TORONTO — With sheer optimism and a considerable amount of uncertainty ahead of them, two Toronto businessmen with strong political ties are betting on returning the languished Torstar Corp. to a viable business, outside the prying eyes of public investors.
NordStar Capital, owned by Jordan Bitove and Paul Rivett, struck a $52-million agreement to take the struggling media company private, including its Toronto Star newspaper and various local news outlets it operates in other cities.
It’s a bold move in one sense and risky in another, some industry observers suggested. While both men have a considerable resume of business experience — Bitove helped launch the Toronto Raptors and Rivett served as the president of investment giant Fairfax Financial Holdings — they’re hardly grizzled veterans of the unforgiving news industry and its many hurdles.
“It’s a good, solid news brand to buy into, absolutely,” said Bob Cox, publisher of the Winnipeg Free Press and chair of News Media Canada, which represents daily and community newspapers across the country. He pointed to the value in Torstar’s papers that include the Hamilton Spectator, Waterloo Region Record, four other dailies and some 70 weeklies.
Even so, he said, “there’s still a tremendous amount of pessimism about the newspaper industry.”
Shares of Torstar gained 50 per cent in value on Wednesday, the first day of trading since the agreement was announced. The company’s shares closed 20 cents higher at 60 cents per share on the Toronto Stock Exchange.
The NordStar offer is 63 cents per share for all of Torstar’s outstanding class A shares and class B non-voting shares, and requires shareholder and regulatory approval before its anticipated close in the third quarter.
Bitove and Rivett are walking into a Canadian media industry that was rife with financial challenges years before the pandemic dealt another blow to advertising revenues. Now, with the economy faltering, some publishers have predicted much tougher times ahead unless the government steps in to offer greater financial assistance.
But the longer-term outcome could be “promising,” suggested Gavin Adamson, assistant professor at the Ryerson School of Journalism, who believes there’s a chance that pulling the company off the scrutinizing public market could benefit attempts at a turnaround by its new owners.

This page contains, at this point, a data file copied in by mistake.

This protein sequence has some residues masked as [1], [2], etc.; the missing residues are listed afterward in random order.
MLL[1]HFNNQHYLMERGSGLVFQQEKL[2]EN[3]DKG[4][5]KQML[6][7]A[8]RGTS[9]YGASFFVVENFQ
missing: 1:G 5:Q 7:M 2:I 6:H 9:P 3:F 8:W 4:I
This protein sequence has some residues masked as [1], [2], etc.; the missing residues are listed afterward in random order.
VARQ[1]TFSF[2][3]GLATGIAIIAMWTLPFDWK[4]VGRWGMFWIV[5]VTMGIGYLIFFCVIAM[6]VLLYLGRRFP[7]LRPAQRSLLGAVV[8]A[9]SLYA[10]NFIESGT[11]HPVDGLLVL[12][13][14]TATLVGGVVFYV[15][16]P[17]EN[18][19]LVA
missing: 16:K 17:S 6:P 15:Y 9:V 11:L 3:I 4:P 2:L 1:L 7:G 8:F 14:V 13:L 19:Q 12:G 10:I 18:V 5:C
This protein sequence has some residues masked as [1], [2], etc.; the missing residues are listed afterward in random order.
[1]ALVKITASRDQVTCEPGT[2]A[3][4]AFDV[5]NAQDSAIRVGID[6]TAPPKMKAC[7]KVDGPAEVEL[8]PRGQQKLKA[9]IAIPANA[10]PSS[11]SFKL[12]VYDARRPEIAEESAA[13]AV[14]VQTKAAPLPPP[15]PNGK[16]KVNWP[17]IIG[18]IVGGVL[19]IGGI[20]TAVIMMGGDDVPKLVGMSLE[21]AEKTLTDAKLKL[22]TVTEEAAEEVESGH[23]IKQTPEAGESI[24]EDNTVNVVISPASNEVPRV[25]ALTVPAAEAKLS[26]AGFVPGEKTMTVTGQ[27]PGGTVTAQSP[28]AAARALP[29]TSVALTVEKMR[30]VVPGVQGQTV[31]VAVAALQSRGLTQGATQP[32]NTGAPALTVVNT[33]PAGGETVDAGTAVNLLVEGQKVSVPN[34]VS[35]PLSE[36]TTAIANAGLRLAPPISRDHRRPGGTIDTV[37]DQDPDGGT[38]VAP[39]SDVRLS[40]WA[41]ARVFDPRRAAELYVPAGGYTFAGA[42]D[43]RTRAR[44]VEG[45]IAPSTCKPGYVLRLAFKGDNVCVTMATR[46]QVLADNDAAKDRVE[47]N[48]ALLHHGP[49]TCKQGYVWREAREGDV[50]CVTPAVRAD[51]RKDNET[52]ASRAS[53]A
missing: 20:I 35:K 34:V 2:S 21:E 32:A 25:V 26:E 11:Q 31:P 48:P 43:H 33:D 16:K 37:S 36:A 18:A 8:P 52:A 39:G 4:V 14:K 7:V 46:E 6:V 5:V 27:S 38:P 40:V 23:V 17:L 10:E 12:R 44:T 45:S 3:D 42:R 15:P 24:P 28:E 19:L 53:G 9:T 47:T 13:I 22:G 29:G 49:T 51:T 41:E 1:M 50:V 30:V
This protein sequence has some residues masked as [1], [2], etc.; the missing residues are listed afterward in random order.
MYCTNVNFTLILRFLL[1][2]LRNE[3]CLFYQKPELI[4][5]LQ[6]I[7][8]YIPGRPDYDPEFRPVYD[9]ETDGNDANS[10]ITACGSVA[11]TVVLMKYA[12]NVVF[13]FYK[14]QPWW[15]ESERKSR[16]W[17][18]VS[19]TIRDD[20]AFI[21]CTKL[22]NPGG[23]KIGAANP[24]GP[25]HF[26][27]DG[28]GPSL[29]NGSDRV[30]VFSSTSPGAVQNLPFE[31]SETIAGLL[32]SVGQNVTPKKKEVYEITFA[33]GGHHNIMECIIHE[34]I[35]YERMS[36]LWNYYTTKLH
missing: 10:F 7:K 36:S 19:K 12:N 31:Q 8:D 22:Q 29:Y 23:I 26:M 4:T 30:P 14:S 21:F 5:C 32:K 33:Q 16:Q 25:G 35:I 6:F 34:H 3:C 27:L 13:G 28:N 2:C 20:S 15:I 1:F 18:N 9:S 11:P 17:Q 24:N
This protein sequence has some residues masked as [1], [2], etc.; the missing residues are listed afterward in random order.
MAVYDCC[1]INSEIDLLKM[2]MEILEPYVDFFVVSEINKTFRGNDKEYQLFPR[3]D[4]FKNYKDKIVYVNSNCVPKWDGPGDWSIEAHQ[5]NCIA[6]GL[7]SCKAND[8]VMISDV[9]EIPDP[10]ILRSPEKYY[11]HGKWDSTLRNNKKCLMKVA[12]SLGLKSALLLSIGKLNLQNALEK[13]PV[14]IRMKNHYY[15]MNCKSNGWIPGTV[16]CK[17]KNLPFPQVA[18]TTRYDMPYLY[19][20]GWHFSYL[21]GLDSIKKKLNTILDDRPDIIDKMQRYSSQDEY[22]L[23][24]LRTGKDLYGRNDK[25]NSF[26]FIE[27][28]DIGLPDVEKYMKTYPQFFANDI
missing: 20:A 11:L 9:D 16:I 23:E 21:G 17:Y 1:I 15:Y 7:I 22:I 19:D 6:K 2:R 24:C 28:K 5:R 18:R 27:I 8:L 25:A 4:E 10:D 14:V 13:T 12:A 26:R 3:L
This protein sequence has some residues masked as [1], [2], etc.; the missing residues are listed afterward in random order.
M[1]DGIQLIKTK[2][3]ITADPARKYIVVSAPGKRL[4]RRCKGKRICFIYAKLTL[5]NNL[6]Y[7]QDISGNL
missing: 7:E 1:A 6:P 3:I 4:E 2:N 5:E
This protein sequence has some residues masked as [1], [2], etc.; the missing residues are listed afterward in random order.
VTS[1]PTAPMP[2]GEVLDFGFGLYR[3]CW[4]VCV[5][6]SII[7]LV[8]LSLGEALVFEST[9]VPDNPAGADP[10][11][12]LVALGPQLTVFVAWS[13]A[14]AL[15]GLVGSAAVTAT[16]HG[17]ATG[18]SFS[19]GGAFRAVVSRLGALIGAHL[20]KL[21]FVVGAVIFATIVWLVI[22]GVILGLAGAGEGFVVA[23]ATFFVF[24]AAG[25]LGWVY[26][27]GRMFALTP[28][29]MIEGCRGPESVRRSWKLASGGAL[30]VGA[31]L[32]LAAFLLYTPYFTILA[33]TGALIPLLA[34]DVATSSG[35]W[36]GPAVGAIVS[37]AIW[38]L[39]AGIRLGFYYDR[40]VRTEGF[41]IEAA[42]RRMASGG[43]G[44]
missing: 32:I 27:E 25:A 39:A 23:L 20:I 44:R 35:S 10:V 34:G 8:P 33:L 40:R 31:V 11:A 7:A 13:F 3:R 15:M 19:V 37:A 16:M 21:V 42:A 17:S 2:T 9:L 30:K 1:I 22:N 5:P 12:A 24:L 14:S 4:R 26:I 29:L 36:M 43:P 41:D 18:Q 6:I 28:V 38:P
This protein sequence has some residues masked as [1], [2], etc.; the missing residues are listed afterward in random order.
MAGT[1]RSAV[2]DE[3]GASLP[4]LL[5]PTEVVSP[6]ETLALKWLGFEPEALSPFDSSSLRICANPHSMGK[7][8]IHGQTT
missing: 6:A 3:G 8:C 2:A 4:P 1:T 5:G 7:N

“Maybe they’re willing to run the business at a loss for much longer than shareholders would be so they… can take their time and figure out what they want to do,” he said.
“My assumption is that all options will be on the table.”
Adamson pointed to a number of factors that could determine the direction of Canada’s media landscape in the coming months.
Publishers that represent a majority of Canadian newspapers signed an open letter to the federal government earlier this month calling for immediate action to make digital giants like Facebook and Google share their advertising revenues with Canadian media companies. Their argument is the technology companies benefit from the resources of Canadian news outlets to drive traffic to their platforms, but offer little financial support in return, apart from a series of grants to select outlets.
“(More support from tech giants) would totally change the financial picture for Torstar and others,” Adamson said.
“This option buys news entities time to try to find a solution that works better than endless cuts to editorial.”
Media executives have been in conversations with the federal government over emergency measures, and the participation of Bitove and Rivett could certainty help those talks.
Torstar CEO John Boynton addressed the “strong connections” both men have in Ottawa during a town hall meeting with staff on Wednesday. One of the questions focused on their political leanings after it was found they’ve both made donations to the federal Conservatives and other parties in recent years.
“I think the new owners have very broad political connections,” Boynton responded.
“And we would hope they could start using some of those connections to help us in Ottawa with some of those systemic issues, especially that we have with FANG (Facebook, Apple, Netflix and Google), and trying to level the playing field Canadian companies have with American companies who are treated better than we are.”
Torstar has levelled significant layoffs on its staff, sold assets and closed newspapers in an effort to improve its balance sheet in recent quarters as a publicly traded company.
Rivett believes taking the company private will help focus on the “digital transformation” of its news brands, which has been led by president and CEO John Boynton for the past three years, but hindered by efforts to meet quarterly financial expectations.
“They’re a little bit behind their competitors in North America, for sure, and so there’s some catching up to do,” he said in an interview.
“That digital transformation is taking time, but the hard work needs to continue and it’s just easier to continue in private.”
Bitove added that part of his motivation is to help steer the future of a Canadian media company: “It’s never been more important to have responsible, truth-based journalism than it is right now … Paul and I really take delight in the fact that we can be the guys to really help deliver that message.”
Torstar holds an investment in The Canadian Press as part of a joint agreement with subsidiaries of the Globe and Mail and Montreal’s La Presse.
— with files from Tara Deschamps
This report by The Canadian Press was first published May 27, 2020.
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